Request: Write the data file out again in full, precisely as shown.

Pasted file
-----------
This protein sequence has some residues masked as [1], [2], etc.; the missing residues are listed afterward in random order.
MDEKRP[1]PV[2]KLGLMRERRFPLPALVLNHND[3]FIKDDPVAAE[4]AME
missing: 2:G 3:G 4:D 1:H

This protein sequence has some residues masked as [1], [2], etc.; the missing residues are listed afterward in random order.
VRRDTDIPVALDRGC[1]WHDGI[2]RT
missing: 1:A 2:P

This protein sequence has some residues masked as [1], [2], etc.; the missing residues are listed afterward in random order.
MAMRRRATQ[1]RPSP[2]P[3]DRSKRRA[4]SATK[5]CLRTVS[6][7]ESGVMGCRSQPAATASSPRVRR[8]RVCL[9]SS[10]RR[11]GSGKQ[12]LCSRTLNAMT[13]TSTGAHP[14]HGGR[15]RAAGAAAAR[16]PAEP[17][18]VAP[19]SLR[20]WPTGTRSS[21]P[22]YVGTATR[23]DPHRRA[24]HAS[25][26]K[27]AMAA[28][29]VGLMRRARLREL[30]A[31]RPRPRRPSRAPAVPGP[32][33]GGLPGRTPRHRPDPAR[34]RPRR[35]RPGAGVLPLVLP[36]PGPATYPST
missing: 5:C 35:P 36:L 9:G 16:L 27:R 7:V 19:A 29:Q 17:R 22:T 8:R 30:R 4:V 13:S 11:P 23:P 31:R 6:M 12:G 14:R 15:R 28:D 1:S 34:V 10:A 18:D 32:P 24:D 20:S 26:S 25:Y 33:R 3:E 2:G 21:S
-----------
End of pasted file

This protein sequence has some residues masked as [1], [2], etc.; the missing residues are listed afterward in random order.
MDEKRP[1]PV[2]KLGLMRERRFPLPALVLNHND[3]FIKDDPVAAE[4]AME
missing: 2:G 3:G 4:D 1:H

This protein sequence has some residues masked as [1], [2], etc.; the missing residues are listed afterward in random order.
VRRDTDIPVALDRGC[1]WHDGI[2]RT
missing: 1:A 2:P

This protein sequence has some residues masked as [1], [2], etc.; the missing residues are listed afterward in random order.
MAMRRRATQ[1]RPSP[2]P[3]DRSKRRA[4]SATK[5]CLRTVS[6][7]ESGVMGCRSQPAATASSPRVRR[8]RVCL[9]SS[10]RR[11]GSGKQ[12]LCSRTLNAMT[13]TSTGAHP[14]HGGR[15]RAAGAAAAR[16]PAEP[17][18]VAP[19]SLR[20]WPTGTRSS[21]P[22]YVGTATR[23]DPHRRA[24]HAS[25][26]K[27]AMAA[28][29]VGLMRRARLREL[30]A[31]RPRPRRPSRAPAVPGP[32][33]GGLPGRTPRHRPDPAR[34]RPRR[35]RPGAGVLPLVLP[36]PGPATYPST
missing: 5:C 35:P 36:L 9:G 16:L 27:R 7:V 19:A 29:Q 17:R 22:T 8:R 30:R 4:V 13:S 11:P 23:P 31:R 6:M 12:G 14:R 15:R 28:D 1:S 34:V 10:A 18:D 32:P 24:D 20:S 26:S 25:Y 33:R 3:E 2:G 21:S